To drum up a bit of excitement for President Obama’s final State of the Union address, which took place last night, CNN released a satirical video. It outlines the historical reasons for the yearly address, the usual ebbs and flows of clapping and scoffing that occur during the speech, and also includes appearances by House Speaker Paul Ryan, Vice Preisdent Joe Biden as “Uncle Joe,” and South Carolina Governor Nikki R. Haley who delivered the Republican response. It is, to some extent, educational, but best of all, the entire production was inspired by quirky director Wes Anderson.
“Capitol Hill always reminded me of a Wes Anderson film set,” CNN Politics Senior Digital Correspondent Chris Moody, who stars in the film, told me last night as President Obama gave his final address to the American people. “The adorned hallways, the symmetry of the building, and all the characters who breathe life into that place. The State of the Union has so much history and tradition attached that reminded me of his movies as well—The Speaker of the House still sends a formal letter to the White House inviting him. The Sergeant at Arms enthusiastically shouts across the room, announcing to the chamber that the president has arrived—all that. We’re always looking for new ways to tell stories, and we thought it would be a creative challenge to report on something that otherwise happens every year and—for the most part—is covered the same way every time.”
The idea did not come easy. “CNN Producer Alex Rosen and I have been kicking around the idea of filming a piece about Capitol Hill in Wes Anderson’s style for about a year, but we just couldn’t find the right story to tell,” he said. “The CNN headline, ‘Budget Committee Markup Told in the Style of The Fantastic Mr. Fox’ just didn’t feel right. So we shelved the idea with hopes to revisit it when the opportunity was there. I was watching The Grand Budapest Hotel with my family over Christmas, and it struck me that the State of the Union might be perfect, if we could pull it off. With all the pomp and tradition associated with the event, it seemed like it would fit.”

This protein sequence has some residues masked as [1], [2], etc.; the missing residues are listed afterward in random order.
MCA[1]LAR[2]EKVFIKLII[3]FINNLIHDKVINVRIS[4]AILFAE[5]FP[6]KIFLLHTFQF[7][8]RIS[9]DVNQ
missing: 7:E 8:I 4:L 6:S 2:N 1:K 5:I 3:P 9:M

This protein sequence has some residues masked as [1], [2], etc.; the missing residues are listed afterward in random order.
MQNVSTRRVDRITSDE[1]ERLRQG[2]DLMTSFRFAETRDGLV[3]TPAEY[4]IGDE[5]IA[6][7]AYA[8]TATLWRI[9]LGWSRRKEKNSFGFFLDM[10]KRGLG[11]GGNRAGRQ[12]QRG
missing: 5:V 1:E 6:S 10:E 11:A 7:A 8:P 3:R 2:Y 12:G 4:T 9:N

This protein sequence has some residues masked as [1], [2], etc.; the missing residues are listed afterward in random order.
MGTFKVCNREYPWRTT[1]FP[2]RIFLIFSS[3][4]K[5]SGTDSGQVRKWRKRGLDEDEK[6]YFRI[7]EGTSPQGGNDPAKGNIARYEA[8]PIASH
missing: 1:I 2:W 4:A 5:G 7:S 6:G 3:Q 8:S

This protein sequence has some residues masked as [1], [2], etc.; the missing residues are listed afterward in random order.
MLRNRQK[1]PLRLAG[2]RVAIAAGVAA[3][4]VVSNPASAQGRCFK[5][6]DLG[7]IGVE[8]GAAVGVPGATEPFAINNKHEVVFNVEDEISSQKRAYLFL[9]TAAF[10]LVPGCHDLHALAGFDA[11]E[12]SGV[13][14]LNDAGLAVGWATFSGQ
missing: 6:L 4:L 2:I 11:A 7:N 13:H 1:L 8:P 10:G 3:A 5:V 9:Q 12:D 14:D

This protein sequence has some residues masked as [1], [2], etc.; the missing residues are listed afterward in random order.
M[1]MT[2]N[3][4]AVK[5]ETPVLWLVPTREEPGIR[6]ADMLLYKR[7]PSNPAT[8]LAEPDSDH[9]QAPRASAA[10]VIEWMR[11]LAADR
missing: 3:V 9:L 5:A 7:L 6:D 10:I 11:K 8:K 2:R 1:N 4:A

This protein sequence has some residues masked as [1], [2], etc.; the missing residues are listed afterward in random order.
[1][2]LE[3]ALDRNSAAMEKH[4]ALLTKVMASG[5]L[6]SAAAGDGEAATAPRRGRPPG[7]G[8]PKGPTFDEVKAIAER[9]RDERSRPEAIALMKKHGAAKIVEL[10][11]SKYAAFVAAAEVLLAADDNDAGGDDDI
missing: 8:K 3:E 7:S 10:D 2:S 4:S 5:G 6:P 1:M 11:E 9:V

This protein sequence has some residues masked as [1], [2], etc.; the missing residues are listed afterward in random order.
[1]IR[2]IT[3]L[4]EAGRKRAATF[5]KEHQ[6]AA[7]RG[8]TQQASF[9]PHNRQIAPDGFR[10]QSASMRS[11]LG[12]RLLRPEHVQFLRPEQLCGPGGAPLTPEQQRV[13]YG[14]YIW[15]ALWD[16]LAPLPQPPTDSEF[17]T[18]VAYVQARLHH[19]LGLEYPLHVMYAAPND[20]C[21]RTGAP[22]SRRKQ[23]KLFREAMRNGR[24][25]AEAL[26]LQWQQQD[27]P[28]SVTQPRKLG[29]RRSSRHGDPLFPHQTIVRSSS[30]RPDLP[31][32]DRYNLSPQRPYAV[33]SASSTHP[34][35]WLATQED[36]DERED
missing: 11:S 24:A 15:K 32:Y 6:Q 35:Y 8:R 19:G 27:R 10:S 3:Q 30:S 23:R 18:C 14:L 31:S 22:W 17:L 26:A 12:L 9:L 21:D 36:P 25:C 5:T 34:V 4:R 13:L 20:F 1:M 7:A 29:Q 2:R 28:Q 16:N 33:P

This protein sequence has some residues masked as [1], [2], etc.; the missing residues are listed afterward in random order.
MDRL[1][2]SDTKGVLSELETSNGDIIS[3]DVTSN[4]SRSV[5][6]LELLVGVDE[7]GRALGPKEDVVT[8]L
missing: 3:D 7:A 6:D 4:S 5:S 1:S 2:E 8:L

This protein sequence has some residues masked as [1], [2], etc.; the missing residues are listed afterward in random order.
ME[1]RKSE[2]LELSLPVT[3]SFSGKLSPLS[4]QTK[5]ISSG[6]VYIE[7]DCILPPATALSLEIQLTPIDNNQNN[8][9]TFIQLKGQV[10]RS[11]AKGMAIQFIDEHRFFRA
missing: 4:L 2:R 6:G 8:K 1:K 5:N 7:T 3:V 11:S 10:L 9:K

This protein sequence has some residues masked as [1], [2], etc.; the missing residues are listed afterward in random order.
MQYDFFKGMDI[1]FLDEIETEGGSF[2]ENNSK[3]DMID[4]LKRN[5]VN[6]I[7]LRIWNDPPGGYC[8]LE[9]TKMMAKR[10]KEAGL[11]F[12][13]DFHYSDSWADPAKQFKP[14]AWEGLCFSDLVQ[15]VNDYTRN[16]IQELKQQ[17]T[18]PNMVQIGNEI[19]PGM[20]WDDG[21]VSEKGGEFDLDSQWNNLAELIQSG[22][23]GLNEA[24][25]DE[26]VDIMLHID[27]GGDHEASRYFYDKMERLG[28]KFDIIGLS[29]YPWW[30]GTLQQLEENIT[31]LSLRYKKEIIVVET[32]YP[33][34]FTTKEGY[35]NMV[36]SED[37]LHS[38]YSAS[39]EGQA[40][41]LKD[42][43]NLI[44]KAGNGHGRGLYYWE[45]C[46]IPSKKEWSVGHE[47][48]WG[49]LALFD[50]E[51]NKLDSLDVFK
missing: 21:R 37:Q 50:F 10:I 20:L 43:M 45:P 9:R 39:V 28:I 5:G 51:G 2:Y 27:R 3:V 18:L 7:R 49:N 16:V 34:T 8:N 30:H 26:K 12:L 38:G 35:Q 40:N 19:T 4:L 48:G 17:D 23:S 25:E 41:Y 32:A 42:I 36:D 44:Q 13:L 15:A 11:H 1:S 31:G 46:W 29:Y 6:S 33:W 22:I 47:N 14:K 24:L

Along with Mr. Rosen, who also shot the piece, the two gents embarked on a day-long shoot throughout Washington, D.C., attempting to capture Wes Anderson’s signature yet enigmatic film style. “Filming in and around any federal building has its restrictions, even when you’re credentialed as media to be there,” Mr. Moody said. “There are only certain designated spots you can bring a camera, so many of the best locations within the Capitol building—which would be perfect in any Wes Anderson movie—were off limits. For example, we wanted to film one of the dollhouse-like models of the Capitol Building that are in the capitol complex, but were told it would require layers of written permission from several agencies and offices, so we just scrapped it and made due with what we could. My favorite part of the video is when Bobby Jindal walks toward the camera in slow-motion like Margot Tenenbaum stepping off the bus in Royal Tenenbaums. I couldn’t believe how perfectly the scenes matched together.
The video, which has already racked up almost 190,000 views at post time and earned compliments from “politicos, film buffs and people who say they never follow political news otherwise,” might seem like a departure for the hard news outlet, but Mr. Moody disagrees. “People have more options now for how they consume media, so whether it’s cable TV, a written piece on the web or Snapchat, we are always looking for ways to maximize our use of the medium. The leadership at CNN Digital totally gets that, and encourages us to try new stuff. So, CNN isn’t making a departure from what the brand is known for—unmatched breaking news, global coverage, political stories and national features—but now that we have more tools at our disposal to tell stories, we’re using them,” he said. “In the balance between keeping the traditional coverage and trying some new things, we can walk and chew gum at the same time.”